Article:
Musée d'Orsay: Claude Monet (1840-1926)

Claude Monet (1840-1926)

© Affiche Rmn
For over sixty years Claude Monet painted tirelessly, building up a series of paintings that embodied the true genius of the late 19th century. After his early Realist works in the 1860s, his paintings revealed the purest expression of Impressionism, before inventing, through ever sharper observation and then increasing freedom and lyricism, a whole movement in 20th-century art.

Since 1980, the date of the last great Monet retrospective in Paris, research has highlighted less well-known aspects of his work. The purpose of this exhibition is therefore to review his work from a new angle and to pay tribute to one of the greatest of all French artists.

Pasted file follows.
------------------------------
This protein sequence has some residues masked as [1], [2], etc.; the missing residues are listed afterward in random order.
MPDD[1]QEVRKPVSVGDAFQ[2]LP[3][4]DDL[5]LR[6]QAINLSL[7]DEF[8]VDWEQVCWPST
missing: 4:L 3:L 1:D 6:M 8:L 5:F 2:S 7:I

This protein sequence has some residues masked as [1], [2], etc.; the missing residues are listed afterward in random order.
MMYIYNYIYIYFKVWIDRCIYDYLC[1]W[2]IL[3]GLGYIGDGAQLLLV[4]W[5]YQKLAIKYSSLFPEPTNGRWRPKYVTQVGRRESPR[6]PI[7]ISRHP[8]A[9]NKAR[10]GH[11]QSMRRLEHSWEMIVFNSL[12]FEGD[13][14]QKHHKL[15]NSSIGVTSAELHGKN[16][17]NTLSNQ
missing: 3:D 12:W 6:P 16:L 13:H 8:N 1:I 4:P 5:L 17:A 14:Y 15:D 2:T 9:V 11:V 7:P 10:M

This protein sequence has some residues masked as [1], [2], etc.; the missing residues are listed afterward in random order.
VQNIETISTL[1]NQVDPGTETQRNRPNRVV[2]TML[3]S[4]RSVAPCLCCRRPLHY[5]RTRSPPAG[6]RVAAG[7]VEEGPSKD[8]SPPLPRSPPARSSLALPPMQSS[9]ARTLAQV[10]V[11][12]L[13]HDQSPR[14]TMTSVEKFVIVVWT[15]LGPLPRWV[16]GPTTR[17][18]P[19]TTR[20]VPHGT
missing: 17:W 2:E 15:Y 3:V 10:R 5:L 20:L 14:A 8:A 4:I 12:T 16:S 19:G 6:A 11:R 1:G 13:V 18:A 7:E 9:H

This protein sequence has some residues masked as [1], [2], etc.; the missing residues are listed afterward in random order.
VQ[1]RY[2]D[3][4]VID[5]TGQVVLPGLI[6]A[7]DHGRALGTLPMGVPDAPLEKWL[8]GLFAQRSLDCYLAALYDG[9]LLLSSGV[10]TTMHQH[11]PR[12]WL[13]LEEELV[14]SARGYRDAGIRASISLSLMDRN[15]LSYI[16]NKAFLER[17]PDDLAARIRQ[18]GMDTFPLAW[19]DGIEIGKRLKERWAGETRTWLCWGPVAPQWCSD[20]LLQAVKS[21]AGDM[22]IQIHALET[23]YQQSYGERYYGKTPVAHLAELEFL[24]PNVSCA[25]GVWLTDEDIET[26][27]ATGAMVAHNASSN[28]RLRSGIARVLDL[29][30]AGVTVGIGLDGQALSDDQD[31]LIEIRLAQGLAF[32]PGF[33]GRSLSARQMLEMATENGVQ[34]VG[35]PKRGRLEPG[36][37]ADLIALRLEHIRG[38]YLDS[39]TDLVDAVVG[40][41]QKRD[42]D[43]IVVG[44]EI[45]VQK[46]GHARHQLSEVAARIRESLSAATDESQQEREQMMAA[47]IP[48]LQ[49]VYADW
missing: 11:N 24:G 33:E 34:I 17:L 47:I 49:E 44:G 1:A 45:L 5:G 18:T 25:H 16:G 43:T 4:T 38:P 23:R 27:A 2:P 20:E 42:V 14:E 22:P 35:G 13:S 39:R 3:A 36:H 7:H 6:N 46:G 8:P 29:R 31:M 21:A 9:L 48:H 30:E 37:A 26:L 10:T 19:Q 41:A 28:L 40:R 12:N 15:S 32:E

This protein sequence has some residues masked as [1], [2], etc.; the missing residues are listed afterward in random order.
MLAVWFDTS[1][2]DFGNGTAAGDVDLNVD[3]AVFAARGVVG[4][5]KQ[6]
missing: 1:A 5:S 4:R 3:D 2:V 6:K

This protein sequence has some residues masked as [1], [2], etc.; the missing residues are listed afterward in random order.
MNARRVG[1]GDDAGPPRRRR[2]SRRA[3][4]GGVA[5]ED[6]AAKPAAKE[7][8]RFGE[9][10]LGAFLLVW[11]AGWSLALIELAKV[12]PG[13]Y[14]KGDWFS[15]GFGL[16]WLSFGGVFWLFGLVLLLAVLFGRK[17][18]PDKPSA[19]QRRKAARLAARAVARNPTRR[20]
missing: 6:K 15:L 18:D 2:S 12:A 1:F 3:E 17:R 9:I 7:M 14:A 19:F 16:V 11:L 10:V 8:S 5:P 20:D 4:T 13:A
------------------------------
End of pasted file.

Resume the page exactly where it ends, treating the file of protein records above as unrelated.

All the genres treated by Monet are therefore represented: landscapes, still-lifes, portraits and figure paintings ... Highlighting first of all the importance of the locations he painted, his love of the land and his specific idea of a France that was undergoing major changes, the exhibition later focuses on the painter's methods and artistic strategies, around the spectacular series of Haystacks, Poplars and Cathedrals. At the same time, key themes such as repetition, memory and the question of decoration, shed new light on Monet, who throughout his life revisited, expanded and developed his first intuitive ideas.

General curator

Guy Cogeval, President of the Musée d'Orsay


Sylvie Patin, general curator, Musée d'Orsay
Sylvie Patry, curator, Musée d'Orsay
Anne Roquebert, chief curator, Musée d'Orsay
Richard Thomson, art historian

Exhibition organised and produced jointly by the Musée d'Orsay and the Réunion des Musées Nationaux.

22 September 2010 - 24 January 2011

Paris, Galeries nationales du Grand Palais

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